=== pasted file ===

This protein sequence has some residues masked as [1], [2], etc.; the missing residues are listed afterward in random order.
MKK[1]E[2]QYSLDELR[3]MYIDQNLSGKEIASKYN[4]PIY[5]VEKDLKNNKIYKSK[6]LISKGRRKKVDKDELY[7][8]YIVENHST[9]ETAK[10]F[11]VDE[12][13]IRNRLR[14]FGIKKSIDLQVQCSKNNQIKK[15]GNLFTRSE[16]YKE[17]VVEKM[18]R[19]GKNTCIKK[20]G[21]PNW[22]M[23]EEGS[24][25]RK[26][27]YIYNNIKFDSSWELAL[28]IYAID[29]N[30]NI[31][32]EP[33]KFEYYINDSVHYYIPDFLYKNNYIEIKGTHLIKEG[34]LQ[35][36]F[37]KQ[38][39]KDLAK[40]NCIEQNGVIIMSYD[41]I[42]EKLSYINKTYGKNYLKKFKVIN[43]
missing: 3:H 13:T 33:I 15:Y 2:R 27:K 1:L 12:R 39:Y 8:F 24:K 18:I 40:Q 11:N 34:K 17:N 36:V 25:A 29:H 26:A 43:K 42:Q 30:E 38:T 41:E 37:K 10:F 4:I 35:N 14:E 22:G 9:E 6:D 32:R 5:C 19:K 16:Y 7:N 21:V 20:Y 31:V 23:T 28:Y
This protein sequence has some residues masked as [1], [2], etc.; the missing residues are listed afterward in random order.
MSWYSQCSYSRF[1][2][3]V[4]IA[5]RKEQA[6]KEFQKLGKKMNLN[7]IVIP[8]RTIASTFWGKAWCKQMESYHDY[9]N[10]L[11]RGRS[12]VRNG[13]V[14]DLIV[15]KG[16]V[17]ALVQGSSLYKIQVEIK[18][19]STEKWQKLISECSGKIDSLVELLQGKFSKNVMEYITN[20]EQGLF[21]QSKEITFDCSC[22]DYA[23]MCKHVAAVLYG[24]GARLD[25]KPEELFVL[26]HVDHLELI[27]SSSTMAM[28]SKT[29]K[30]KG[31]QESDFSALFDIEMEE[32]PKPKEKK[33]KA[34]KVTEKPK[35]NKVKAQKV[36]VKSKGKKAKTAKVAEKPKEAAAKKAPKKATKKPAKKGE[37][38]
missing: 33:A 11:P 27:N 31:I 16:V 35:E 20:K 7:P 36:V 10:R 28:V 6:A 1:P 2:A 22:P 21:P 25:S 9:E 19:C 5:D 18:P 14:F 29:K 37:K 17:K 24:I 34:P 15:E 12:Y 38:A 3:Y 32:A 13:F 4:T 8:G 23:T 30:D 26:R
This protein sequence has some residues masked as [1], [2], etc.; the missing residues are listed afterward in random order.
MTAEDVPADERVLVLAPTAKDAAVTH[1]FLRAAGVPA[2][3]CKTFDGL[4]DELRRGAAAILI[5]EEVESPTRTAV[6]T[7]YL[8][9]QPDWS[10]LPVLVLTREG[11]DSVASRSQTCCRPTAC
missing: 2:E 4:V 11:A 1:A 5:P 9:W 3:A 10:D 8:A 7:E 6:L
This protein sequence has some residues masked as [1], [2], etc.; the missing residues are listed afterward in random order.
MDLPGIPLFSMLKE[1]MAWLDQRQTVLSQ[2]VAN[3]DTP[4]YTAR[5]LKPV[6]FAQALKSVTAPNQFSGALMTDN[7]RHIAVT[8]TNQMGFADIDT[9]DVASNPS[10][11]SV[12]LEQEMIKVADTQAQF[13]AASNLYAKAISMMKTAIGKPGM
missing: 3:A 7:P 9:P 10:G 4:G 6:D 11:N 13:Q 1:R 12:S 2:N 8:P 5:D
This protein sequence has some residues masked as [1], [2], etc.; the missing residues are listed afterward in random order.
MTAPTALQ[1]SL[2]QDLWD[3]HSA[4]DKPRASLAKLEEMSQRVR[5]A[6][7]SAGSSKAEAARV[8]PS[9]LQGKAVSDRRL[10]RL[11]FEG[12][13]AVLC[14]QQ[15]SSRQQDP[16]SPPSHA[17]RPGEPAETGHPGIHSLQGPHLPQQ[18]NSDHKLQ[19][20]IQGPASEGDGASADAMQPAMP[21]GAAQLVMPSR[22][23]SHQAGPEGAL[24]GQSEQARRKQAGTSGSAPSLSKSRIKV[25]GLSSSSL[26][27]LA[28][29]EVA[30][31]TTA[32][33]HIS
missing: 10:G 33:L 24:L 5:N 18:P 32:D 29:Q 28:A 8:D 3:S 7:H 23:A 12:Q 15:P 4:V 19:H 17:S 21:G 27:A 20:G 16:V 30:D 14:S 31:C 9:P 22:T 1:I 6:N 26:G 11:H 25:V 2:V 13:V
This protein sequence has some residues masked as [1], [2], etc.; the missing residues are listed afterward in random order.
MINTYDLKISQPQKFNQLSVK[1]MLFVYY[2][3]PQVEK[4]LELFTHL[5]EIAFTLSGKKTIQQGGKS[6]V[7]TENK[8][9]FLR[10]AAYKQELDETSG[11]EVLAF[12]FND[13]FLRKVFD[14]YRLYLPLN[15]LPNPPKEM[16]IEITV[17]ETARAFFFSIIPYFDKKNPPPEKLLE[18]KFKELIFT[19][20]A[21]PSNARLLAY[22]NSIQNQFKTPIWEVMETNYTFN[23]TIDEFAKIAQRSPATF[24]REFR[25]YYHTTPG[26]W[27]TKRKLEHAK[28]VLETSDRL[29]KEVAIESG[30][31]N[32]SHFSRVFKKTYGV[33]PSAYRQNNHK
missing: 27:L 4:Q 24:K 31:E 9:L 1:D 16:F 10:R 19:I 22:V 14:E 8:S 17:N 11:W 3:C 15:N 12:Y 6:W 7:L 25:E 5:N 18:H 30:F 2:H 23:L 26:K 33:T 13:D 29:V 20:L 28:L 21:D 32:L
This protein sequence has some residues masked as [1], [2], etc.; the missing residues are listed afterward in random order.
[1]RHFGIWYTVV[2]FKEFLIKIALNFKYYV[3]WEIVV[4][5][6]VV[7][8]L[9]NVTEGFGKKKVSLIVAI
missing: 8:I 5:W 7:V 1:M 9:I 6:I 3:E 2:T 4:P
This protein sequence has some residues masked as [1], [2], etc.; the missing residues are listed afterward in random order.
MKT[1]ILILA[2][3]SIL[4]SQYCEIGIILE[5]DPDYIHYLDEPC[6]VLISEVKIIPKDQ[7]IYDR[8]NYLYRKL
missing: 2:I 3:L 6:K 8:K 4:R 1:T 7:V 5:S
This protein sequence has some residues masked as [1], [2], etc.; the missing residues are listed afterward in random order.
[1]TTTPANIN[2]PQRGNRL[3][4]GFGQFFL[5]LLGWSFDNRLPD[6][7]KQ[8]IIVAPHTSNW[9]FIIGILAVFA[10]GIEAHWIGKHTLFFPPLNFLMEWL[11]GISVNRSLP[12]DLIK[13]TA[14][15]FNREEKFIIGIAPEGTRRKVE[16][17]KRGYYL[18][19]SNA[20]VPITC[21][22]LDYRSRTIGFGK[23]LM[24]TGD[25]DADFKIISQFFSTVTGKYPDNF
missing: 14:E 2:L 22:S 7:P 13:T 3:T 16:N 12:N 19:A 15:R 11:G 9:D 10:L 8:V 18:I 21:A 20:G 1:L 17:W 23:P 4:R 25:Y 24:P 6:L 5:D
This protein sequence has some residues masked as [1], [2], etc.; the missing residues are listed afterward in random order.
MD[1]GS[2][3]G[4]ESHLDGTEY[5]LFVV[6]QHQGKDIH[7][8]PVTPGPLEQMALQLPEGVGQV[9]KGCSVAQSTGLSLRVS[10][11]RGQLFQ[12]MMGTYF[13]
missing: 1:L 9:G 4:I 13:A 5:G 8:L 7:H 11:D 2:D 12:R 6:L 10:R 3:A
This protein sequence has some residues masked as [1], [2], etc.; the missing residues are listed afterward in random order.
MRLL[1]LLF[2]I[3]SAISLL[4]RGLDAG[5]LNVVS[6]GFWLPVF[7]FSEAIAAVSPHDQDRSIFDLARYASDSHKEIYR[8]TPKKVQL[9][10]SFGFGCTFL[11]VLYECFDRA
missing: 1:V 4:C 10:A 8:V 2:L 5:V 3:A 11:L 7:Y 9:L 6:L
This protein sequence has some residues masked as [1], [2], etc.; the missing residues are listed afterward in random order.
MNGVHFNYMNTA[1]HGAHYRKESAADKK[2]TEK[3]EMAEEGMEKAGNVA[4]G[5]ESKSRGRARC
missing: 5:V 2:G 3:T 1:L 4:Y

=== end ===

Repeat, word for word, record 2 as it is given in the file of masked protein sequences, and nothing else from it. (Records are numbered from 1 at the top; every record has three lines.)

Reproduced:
This protein sequence has some residues masked as [1], [2], etc.; the missing residues are listed afterward in random order.
MSWYSQCSYSRF[1][2][3]V[4]IA[5]RKEQA[6]KEFQKLGKKMNLN[7]IVIP[8]RTIASTFWGKAWCKQMESYHDY[9]N[10]L[11]RGRS[12]VRNG[13]V[14]DLIV[15]KG[16]V[17]ALVQGSSLYKIQVEIK[18][19]STEKWQKLISECSGKIDSLVELLQGKFSKNVMEYITN[20]EQGLF[21]QSKEITFDCSC[22]DYA[23]MCKHVAAVLYG[24]GARLD[25]KPEELFVL[26]HVDHLELI[27]SSSTMAM[28]SKT[29]K[30]KG[31]QESDFSALFDIEMEE[32]PKPKEKK[33]KA[34]KVTEKPK[35]NKVKAQKV[36]VKSKGKKAKTAKVAEKPKEAAAKKAPKKATKKPAKKGE[37][38]
missing: 33:A 11:P 27:N 31:I 16:V 35:E 20:K 7:P 36:V 10:R 28:V 6:A 1:P 2:A 22:P 21:P 25:S 9:E 19:C 5:D 18:P 14:F 29:K 37:K 17:K 24:I 34:P 15:E 12:Y 38:A 3:Y 32:A 13:F 4:T 8:G 23:T 30:D 26:R